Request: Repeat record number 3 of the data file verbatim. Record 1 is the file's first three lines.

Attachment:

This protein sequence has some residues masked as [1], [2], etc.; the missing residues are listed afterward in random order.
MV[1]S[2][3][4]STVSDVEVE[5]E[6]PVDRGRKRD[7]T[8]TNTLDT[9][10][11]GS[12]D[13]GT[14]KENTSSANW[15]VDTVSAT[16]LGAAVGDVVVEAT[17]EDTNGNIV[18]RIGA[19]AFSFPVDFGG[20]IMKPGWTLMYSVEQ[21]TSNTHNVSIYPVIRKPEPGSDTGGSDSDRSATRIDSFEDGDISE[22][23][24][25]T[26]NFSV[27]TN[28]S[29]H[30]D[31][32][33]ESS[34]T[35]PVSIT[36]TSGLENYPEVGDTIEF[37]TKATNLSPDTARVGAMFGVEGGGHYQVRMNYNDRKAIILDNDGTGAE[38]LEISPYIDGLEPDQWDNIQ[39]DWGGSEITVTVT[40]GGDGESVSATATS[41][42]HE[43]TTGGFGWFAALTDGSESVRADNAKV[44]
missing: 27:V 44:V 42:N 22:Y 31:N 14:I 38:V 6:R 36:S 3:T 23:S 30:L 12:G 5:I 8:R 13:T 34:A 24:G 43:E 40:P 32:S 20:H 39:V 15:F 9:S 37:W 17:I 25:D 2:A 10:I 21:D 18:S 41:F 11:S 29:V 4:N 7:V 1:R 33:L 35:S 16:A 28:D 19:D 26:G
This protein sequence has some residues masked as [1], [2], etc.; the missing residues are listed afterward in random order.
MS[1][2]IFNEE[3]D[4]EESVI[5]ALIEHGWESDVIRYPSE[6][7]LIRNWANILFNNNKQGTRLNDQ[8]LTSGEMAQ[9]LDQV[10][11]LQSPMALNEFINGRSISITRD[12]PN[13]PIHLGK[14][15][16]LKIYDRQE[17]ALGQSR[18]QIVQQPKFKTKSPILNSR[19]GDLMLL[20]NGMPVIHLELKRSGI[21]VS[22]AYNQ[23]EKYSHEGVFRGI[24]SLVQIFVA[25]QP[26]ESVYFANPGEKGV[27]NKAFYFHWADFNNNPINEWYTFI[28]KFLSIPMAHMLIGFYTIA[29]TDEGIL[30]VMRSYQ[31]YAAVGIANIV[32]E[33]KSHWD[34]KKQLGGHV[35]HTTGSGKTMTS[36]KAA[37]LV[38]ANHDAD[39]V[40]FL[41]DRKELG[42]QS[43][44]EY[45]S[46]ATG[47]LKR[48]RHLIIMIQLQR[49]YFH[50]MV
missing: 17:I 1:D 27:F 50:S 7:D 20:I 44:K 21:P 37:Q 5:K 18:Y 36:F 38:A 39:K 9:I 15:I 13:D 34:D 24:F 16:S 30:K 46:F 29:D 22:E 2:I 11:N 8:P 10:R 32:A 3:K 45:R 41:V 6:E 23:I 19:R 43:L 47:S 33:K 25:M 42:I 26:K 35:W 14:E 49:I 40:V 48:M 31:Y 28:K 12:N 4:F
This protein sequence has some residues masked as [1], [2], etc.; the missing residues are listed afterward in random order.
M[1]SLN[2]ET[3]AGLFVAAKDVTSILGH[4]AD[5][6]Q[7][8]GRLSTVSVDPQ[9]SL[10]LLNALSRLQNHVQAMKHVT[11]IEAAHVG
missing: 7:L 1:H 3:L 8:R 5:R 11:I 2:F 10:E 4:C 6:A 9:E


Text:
This protein sequence has some residues masked as [1], [2], etc.; the missing residues are listed afterward in random order.
M[1]SLN[2]ET[3]AGLFVAAKDVTSILGH[4]AD[5][6]Q[7][8]GRLSTVSVDPQ[9]SL[10]LLNALSRLQNHVQAMKHVT[11]IEAAHVG
missing: 7:L 1:H 3:L 8:R 5:R 11:I 2:F 10:E 4:C 6:A 9:E